Years ago I came to possess a really large walnut log and had it sawn to my specifications on a band mill. I then air dried it and have stowed most of it ever since. Many of the plain-sliced slabs yielded widths of between 20″ and 33″. Yes, I consider myself a lucky man.
I’ve used a few of the wide slabs over the years for special projects, mostly tabletops and doors where the beautifully colored walnut displays all its glory. And no, I don’t rip the boards into narrow pieces and glue them back. I just use these wide pieces as they are.
But wide stock like this can be problematic when it comes to flattening it. Jointers don’t have the capacity and sending it through a planer, even if you had one that big, would not remove twist or cupping. Flattening could be done with handplanes, but I don’t have the requisite planes and blades; besides, it’s not my style of working.
So over the years I’ve tackled the problem by doing some work with one handplane then switching to an 18″ “C-arm” drum sander. First, I make sure that the board I’ve selected is reasonably flat to begin with. Most of my stock is, because I stickered it carefully while drying it. And this log, and maybe walnut in general, didn’t have a lot of stress in it.
I put the board on my bench and assess how much twist may be in it by looking at the corners. Are any off the table and by how much? Next I use a straightedge the check across the width for high/low spots. There usually are some near a knot or at the edges of the new wood growth.
When I’ve made these determinations, I use my handplane to knock down the high spots and the corners that show the twist. By flipping the board to the side I’ve planed, I can reference the side to my flat benchtop. This work may take 15 minutes at most.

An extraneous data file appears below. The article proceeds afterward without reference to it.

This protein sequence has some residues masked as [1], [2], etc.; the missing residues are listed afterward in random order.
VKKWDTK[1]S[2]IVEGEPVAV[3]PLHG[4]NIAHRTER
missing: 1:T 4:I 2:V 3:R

Next I go to the drum sander with an #80-grit belt installed. The thing about these relatively small drum sanders is the infeed and outfeed rollers that hold the work down don’t really exert much pressure like a planer does, and therefore they don’t force the stock flat to the table. The other thing is, I’ve found these sanders will consistently sand widths wider than their 18″ capacity with differences edge to edge of only a few thousandths. All you do is turn the board and send through the portion that didn’t pass under the sanding drum on the first pass.
Because only light passes are possible on these machines, they will first sand high spots on the board. And because the side that will be reasonably flat from the handplaning is always down, you just keep sanding the one side until it is uniformly sanded. Then you turn the board over and follow the same procedure on the opposing face. Depending on the board, the whole process may require 30 passes or more in all. Then, when both faces are cleaned up, I switch to a #120-grit belt for a couple passes to get rid of the coarse sanding scratches.
I won’t claim the process leaves this wide stock dead flat. But given it’s width, and given that it’s often being used for a top of some sort, any minor twisting can be pulled out when fastening it to it’s base. Using the sander this way has been effective for me. My only complaint is it can be a bit boring.
Here are some supplies and tools we find essential in our everyday work around the shop. We may receive a commission from sales referred by our links; however, we have carefully selected these products for their usefulness and quality.